2nd Dep-Governor renews support for women-inclined businesses

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Mrs. Elsie Addo Awadzi, 2nd Deputy-Governor, Bank of Ghana

The Bank of Ghana (BoG) has reaffirmed its commitment toward small businesses, particularly those owned and led by women – noting the critical role they play in economic development.

Second Deputy-Governor Elsie Addo Awadzi has said the bank is acutely aware of this segment’s contribution to the economy and the importance of technology in facilitating its growth, leading the BoG to factor gender equality into its design and implementation of the financial and payments ecosystem framework.

Mrs. Awadzi was speaking at the Standard Chartered Digital Banking, Innovation and Fintech Festival 2022, where she courted the support of key stakeholders to enhance sensitisation on the opportunities available to women-led business through technology.

“The BoG has implemented clear policies to regulate and support the growth of technology-enabled financial and payment ecosystems in furtherance of the financial inclusion and digitalisation agenda of government.

The Bank has done this while mindful of the existing gender gap issues… We recognise that greater awareness is needed to effectively facilitate utilisation of the opportunities presented, and we count on greater collaboration from key stakeholders to create the necessary awareness,” she said.

Her remarks come in the wake of a mixed bag of progress in the push toward gender parity in the application of digital financial solutions.

For the third consecutive year, Ghana (37.2 percent) is ranked behind only Botswana (38.5 percent) and Uganda (38.4 percent) in the 2021 Mastercard Index of Women Entrepreneurs (MIWE) as nations with the highest proportion of women entrepreneurs globally.

However, the expansion of women-owned businesses has been stifled – as in many cases they lack properly coordinated support, access to affordable long-term credit, and are confronted with insufficient access to new technologies.

While stating that the BoG will continue to throw its weight behind bold initiatives such as the Standard Chartered Bank’s Women in Technology (WIT) Business Incubator Programme, the Second Deputy-Governor threw down the gauntlet before innovators – asking them to be intentional in providing solutions to enhance women-inclined businesses.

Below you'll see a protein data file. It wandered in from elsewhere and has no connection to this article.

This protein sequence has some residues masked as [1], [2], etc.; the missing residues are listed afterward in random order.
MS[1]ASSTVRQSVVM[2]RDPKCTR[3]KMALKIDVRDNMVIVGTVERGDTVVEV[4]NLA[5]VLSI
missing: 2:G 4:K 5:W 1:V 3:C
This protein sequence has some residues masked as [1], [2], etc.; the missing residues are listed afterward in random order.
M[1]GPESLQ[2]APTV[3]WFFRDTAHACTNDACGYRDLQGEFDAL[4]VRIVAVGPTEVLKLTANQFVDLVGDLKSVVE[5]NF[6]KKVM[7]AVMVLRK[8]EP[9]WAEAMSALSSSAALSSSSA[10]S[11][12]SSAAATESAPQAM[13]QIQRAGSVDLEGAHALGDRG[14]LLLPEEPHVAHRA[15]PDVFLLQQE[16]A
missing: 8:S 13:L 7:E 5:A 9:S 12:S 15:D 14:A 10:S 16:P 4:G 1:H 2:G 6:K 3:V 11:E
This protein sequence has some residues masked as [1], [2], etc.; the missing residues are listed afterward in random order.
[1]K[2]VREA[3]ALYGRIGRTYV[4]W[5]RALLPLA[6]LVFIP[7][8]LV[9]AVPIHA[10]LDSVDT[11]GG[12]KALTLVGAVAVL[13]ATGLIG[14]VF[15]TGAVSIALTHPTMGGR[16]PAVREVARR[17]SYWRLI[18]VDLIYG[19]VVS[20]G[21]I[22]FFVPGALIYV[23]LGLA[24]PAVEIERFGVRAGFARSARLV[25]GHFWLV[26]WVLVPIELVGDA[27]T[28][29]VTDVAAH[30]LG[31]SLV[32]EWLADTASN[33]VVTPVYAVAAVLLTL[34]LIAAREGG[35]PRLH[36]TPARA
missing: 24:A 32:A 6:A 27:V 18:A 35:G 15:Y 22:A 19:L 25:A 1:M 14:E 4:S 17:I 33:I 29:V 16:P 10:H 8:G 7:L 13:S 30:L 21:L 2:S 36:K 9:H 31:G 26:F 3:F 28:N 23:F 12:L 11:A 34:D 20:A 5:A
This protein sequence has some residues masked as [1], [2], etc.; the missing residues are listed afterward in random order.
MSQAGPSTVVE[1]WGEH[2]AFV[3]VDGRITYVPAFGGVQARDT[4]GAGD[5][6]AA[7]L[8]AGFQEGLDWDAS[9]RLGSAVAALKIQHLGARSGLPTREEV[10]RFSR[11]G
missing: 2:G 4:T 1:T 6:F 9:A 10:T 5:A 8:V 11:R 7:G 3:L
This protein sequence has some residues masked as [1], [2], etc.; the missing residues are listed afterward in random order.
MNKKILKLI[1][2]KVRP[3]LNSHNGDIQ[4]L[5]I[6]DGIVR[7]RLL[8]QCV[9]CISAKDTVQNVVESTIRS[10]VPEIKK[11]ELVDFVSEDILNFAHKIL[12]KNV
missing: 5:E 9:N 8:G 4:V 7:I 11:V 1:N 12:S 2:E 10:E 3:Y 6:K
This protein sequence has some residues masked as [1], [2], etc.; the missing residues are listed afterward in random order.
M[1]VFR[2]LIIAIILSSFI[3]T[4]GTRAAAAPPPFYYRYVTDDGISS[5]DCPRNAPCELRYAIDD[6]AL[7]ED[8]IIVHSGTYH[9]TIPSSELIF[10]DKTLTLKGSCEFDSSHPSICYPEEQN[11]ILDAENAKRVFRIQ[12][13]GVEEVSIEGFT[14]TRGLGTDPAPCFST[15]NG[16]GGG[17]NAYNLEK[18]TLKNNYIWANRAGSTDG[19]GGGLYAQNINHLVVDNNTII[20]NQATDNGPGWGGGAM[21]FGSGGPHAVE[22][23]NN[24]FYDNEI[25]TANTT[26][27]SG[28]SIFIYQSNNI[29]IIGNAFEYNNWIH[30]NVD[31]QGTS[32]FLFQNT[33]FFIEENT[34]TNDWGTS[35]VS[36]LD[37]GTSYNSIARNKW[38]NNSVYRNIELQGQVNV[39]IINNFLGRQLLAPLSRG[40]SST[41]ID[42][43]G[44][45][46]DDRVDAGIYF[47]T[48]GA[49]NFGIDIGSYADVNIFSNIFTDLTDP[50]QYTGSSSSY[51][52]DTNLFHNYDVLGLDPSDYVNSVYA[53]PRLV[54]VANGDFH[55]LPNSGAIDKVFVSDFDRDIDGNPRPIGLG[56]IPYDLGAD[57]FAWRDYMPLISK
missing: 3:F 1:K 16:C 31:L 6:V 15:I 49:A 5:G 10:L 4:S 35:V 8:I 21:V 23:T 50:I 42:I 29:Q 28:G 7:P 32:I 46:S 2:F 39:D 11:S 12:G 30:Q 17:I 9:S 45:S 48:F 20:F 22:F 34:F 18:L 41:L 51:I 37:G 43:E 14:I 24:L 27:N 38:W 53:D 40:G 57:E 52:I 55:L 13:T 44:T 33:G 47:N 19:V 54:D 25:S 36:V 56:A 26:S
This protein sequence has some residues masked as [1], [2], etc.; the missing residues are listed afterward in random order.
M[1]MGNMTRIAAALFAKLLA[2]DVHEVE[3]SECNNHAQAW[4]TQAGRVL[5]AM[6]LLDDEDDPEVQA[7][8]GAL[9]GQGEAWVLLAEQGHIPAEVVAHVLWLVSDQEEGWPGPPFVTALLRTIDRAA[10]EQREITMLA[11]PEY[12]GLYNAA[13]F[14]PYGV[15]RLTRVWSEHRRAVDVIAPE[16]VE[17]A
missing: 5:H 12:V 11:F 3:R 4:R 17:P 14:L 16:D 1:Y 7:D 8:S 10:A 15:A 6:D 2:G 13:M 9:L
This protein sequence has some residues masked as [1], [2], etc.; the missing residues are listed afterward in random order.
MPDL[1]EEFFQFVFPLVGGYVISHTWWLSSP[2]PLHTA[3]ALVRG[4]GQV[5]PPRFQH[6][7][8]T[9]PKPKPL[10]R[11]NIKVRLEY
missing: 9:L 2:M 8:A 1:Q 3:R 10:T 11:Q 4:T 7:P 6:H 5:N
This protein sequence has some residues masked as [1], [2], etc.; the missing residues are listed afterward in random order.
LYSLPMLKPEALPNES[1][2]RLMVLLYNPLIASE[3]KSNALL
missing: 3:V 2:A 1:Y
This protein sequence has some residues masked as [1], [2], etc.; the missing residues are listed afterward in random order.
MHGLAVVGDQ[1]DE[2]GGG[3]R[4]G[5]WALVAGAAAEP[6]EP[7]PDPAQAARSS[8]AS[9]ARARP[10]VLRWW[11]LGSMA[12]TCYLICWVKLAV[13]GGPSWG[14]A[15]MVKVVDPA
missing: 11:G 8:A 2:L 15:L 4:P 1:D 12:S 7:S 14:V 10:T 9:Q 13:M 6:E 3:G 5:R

“I challenge innovators to begin thinking-up solutions targetted at supporting women-led businesses. Our efforts at improving societal welfare by creating a more inclusive society will not be achieved if we fail to address the challenges of women with the potent tool of technology,” she stated.

In a similar vein, the British High Commissioner to Ghana, Harriet Thompson, pledged her government’s continued support to accelerating Ghana’s digital agenda.

“We are committed to further enhancing the already deep relationship between our two countries, and an important part of it is to do our bit to help make Ghana a leader in digitalisation in the region,” she said.

Amid the push for more women’s participation in the digital financial space, she added, there is need for a long-term strategy that prioritises education in Science, Technology Engineering and Mathematics (STEM) for girls.

“That is where it all starts; we need to lay the right foundation from that early age to make it possible for women to tap into the enormous opportunities which the adoption of technology offers,” High Commissioner Thompson stated.

She added that gender parity in the world of work transcends fundamental human rights, as it the bedrock of a prosperous modern economy that provides sustainable growth – while calling for enhanced sensitisation “to ensure that even women in the most remote parts of the country are able to access technology and have a chance to implement it to enrich their businesses and contribute to economic development”.

The Chairman of Standard Chartered’s Board of Directors, Dr. Emmanuel Kumah, in his remarks said the bank will remain at the forefront of supporting big and small businesses, especially the women-inclined ones, in the face of rapidly changing technological advancements.

“Female entrepreneurs face many obstacles and structural inequities that prevent them from scaling their businesses… Standard Chartered will continue to chart the journey toward digitalisation and self-disruption in Africa, while making it a priority to harness technology and at the same time champion the next generation of entrepreneurs in Ghana and across the continent,” he added.

As of the middle of 2022, 58 percent of entrepreneurs in Africa are women – and they contribute between US$250billion and US$300billion to the continent’s economy (13 percent) for its Gross Domestic Product, according to the World Economic Forum.

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